498. Evaluating Strategies to Enhance Li Transference in Salt-in-Ionic Liquid Electrolytes: Mixed Anions, Coordinating Cations, and High Salt Concentration

Martin Lorenz and Monika Schönhoff, The Journal of Physical Chemistry B, (2024), DOI: 10.1021/acs.jpcb.3c08354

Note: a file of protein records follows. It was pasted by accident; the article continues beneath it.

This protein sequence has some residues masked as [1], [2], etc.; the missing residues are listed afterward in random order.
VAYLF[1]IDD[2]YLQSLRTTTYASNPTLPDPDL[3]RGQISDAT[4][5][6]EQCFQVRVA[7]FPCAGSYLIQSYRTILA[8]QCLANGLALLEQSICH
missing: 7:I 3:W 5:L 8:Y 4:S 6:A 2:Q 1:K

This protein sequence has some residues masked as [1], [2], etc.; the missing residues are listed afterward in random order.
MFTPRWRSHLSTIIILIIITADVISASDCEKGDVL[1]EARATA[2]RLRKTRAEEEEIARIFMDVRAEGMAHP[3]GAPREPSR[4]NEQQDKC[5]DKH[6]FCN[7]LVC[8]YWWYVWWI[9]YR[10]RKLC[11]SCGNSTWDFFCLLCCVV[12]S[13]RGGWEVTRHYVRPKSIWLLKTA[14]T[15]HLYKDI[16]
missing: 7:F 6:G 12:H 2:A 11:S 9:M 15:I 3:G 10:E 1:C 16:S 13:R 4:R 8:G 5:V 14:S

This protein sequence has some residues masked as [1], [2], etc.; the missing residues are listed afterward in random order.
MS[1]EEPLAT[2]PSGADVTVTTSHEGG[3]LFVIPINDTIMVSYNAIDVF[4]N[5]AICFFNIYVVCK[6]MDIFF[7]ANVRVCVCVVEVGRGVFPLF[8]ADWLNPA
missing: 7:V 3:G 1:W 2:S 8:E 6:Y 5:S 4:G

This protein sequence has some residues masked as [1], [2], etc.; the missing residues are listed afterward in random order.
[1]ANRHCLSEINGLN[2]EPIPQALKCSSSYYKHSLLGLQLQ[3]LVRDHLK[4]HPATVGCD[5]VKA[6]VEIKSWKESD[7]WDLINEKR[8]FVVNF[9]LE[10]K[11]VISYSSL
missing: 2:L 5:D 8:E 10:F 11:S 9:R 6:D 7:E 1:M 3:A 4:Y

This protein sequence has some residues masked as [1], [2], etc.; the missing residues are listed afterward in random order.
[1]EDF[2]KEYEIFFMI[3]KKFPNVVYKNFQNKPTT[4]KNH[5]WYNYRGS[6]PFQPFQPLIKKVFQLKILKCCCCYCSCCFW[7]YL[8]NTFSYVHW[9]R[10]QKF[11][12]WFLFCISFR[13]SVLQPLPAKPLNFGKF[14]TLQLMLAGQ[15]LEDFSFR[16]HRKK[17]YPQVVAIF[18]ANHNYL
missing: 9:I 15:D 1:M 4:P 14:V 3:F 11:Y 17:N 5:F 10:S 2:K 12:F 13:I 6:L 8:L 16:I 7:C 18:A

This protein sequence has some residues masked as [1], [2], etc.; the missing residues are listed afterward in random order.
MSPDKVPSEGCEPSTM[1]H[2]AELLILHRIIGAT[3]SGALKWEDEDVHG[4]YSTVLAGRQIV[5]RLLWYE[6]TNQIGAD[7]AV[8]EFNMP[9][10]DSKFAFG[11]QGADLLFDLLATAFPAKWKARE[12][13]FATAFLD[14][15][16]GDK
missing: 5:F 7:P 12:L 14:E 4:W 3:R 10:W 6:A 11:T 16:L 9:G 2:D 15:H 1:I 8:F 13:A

The increased safety of salt-in-ionic liquid electrolytes compared with established carbonate-based systems has promoted intense research in this field, but low conductivities, slow lithium transport, and unfavorable lithium anion correlations still prevent a mass market application. In particular, strong Li-anion correlations lead to dominant vehicular Li transport with the same drift direction for anions and lithium in the electric field. Here, three different strategies and their mutual interplay are evaluated, which could reduce Li-anion coordination, i.e., high salt concentration, a mixed-anion composition, as well as an ether functionalization of the organic cation. To this end, two series of highly concentrated IL-based electrolytes, based on either ethylmethylimidazolium (EMIM) or the ether-functionalized 1-methoxyethyl-1-methylpyrrolidinium (Pyr12O1) organic cation, and employing mixed bis(fluorosulfonyl)imide/bis(trifluoromethylsulfonyl)imide (FSI/TFSI) anions are investigated. Measurements of conductivities, diffusion coefficients, and electrophoretic mobilities reveal no beneficial effect due to the increased heterogeneity of the FSI/TFSI-based electrolyte matrix, generally showing improved transport properties with increasing FSI share. However, a combination of both the ether-functionalized cation and high FSI content is proven successful, as lithium mobilities are positive, and vehicular transport is overcome by structural Li transport. Our study demonstrates the decisive role of synergy of the different approaches: While the single effect of a high salt concentration, weakly lithium-coordinating anions, or organic cations with lithium-affine functional groups is too weak to prevent vehicular transport, their joint effect can overcome vehicular Li transport, leading to improved Li conduction in ionic liquids.